What’s Causing This Burning Sensation in My Chest?

HEALTHLINE – In some cases, a burning sensation or pain in the chest is a medical emergency, and delaying treatment may not be a good idea.

Knowing how to recognize related symptoms may help you decide when to seek urgent care.


Angina is the medical term for chest pain related to the heart not getting enough oxygen-rich blood. It is often related to coronary heart disease but may also have other causes, like a spasm in an artery.

Angina may be an early sign and a symptom of a heart attack. It often manifests as tightness or pressure in the chest as well as sudden or recurring pain in the area.

When to seek emergency medical attention

If you are experiencing any of the following symptoms, the burning in your chest may be a sign of a heart attack or serious abnormal heart rhythm:

  • squeezing, fullness, pain, or pressure sensations in the middle or left side of your chest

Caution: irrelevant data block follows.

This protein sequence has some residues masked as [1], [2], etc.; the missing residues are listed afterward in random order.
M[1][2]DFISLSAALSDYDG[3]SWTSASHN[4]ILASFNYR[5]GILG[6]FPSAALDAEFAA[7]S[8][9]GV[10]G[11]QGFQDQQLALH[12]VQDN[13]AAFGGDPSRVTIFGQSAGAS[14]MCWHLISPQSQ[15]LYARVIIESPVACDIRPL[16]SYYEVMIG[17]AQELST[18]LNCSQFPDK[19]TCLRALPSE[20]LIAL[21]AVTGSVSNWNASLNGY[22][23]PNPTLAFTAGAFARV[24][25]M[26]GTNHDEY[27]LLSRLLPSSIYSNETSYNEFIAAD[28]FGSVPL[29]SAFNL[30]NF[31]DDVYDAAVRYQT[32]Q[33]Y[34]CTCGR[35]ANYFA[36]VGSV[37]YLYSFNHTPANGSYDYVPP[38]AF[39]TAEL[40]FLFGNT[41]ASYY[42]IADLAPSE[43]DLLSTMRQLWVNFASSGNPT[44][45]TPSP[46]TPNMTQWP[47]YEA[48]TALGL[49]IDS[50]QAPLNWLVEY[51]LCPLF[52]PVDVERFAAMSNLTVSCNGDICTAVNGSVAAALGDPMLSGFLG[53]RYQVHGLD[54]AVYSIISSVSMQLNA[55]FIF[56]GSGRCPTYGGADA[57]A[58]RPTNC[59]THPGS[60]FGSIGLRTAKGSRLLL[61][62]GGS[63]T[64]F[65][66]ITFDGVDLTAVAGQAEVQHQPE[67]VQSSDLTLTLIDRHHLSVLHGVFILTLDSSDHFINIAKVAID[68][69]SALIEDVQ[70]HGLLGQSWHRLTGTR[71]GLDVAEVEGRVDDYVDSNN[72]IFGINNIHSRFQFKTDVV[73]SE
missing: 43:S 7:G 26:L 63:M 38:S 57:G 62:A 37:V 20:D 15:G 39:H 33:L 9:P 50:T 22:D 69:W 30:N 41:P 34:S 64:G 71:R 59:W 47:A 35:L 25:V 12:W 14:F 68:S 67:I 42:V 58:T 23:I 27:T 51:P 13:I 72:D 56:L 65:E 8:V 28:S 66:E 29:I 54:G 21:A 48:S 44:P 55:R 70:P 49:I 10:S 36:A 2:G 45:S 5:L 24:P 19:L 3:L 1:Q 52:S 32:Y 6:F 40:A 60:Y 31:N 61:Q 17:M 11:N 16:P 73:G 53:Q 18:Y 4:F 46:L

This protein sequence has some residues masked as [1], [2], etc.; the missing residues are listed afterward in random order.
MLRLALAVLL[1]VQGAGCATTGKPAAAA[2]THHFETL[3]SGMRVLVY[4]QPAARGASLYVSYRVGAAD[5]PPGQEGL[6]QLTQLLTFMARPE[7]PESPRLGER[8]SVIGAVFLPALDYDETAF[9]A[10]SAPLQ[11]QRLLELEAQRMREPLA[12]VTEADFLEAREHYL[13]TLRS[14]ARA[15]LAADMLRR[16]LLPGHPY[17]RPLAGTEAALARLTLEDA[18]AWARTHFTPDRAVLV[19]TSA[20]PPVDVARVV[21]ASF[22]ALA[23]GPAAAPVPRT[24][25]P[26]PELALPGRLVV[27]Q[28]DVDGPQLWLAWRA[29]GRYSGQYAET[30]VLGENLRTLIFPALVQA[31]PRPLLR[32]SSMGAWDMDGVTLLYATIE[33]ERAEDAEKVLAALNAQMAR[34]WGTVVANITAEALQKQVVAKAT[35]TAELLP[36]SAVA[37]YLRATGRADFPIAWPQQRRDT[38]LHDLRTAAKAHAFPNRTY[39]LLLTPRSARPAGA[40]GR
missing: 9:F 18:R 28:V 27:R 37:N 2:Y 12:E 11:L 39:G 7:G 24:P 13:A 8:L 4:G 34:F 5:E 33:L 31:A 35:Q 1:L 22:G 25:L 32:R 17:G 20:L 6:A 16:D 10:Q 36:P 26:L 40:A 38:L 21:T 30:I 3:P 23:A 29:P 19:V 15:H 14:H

• pain that spreads to your jaw, neck, shoulders, arms, or back (which may happen before you feel chest pain)
  • shortness of breath with minimum physical activity
  • nausea
  • vomiting
  • dizziness
  • extreme and unexplained fatigue
  • sweating or chills
  • unusual slow or fast heartbeat
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If you have these symptoms, it’s vital to call your local emergency services or have someone drive you to the emergency room immediately. A quick response and treatment can prevent complications.

Common causes of pain and burning sensation in your chest

The following conditions may cause a burning sensation, or similar symptoms like pressure, in your chest:

Heart attack

Only a small percentage of people experiencing chest pain are having a heart attack. But because a heart attack is a medical emergency, it’s important to be alert for all warning signs.

A heart attack happens when a blood vessel that supplies the heart is blocked. The lack of oxygen-rich blood causes the affected parts of the heart muscle to die.

Chest symptoms from a heart attack may feel like pressure, squeezing, burning, or pain in the middle or left side of your torso. The pain may go away and come back. It can also radiate to your arms, back, neck, jaw, or stomach …

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